Yesterday, Alabama Gov. Kay Ivey sent a letter to the Alabama Department of Corrections Commissioner directing him to execute James Barber by lethal injection at any time between midnight on July 20 and 6 am on July 21.
The governor’s letter was released to the media and reported by al.com yesterday afternoon, but the State did not notify Mr. Barber that his execution was scheduled until late morning today—even though the new execution protocol says he must be notified before the news media and as soon as possible once the governor sets the time frame.
Alabama’s execution protocol was revised in March after the Alabama Supreme Court announced an unprecedented rule change granting the governor unrestricted discretion to set a “time frame” for carrying out executions.
Under the new protocol, the State was required to inform Mr. Barber as soon as possible after the execution was scheduled.
The protocol states that once “ADOC has received notice from the Governor setting the time frame for the condemned inmate’s execution, the Holman Warden will advise the condemned inmate as soon as possible.”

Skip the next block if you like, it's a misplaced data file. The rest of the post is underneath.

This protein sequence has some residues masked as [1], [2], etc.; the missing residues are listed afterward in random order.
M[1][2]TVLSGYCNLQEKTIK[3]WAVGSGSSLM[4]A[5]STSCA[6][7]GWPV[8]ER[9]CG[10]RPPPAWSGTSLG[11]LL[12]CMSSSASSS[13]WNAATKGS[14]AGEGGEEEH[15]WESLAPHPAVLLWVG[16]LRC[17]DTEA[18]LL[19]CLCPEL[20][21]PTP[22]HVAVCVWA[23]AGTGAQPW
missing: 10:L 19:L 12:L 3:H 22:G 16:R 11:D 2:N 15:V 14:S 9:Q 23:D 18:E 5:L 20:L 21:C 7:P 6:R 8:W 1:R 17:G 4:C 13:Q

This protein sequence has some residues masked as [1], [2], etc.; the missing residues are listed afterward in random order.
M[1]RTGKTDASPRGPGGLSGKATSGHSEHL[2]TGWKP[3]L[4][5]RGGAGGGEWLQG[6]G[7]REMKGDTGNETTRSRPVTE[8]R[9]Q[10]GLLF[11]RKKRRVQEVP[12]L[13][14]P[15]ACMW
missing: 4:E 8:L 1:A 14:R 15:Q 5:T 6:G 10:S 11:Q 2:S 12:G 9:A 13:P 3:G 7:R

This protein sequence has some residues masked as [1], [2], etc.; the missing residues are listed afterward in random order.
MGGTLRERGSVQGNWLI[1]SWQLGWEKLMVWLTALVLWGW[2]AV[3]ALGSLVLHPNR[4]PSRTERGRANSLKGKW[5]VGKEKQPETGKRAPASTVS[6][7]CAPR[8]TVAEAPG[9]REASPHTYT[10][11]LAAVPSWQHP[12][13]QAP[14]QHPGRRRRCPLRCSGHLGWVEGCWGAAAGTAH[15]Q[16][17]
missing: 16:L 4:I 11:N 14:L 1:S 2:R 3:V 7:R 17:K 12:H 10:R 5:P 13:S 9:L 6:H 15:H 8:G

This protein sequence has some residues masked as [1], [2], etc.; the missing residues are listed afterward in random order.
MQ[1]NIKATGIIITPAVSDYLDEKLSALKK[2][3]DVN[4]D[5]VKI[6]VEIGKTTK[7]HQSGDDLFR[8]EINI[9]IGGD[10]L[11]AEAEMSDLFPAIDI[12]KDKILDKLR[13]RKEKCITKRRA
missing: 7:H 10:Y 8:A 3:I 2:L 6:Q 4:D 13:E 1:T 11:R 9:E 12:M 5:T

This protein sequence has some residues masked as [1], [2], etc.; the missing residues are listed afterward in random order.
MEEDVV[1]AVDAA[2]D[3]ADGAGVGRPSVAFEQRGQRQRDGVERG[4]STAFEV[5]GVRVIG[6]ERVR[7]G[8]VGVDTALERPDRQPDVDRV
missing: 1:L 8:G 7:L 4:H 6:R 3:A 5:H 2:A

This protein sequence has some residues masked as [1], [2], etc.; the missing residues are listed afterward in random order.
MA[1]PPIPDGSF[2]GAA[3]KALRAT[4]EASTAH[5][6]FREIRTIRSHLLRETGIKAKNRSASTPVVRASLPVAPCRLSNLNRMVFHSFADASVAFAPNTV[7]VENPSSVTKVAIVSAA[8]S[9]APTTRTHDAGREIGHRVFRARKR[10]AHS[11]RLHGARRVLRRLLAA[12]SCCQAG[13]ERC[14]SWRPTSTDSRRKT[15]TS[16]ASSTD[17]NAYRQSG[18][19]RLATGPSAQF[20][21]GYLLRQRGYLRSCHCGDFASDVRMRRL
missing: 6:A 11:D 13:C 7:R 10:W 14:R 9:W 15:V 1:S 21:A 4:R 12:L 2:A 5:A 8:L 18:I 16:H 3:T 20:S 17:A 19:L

Neither the Holman Warden nor any representative of the State of Alabama had notified James Barber or his counsel about the time frame for his execution until late morning today.
The protocol also clearly states: “All efforts should be made to notify the condemned inmate prior to any announcement by news media.”
But before the State notified Mr. Barber or his counsel, the news media received notice about the execution time frame and announced it online.
The State’s failure to follow its own rules on notice raises new questions about its commitment and ability to carry out a lethal injection execution in accordance with its execution protocol, following the State’s torturous multi-hour execution of Joe James last July and its failed attempts to execute Alan Miller and Kenny Smith.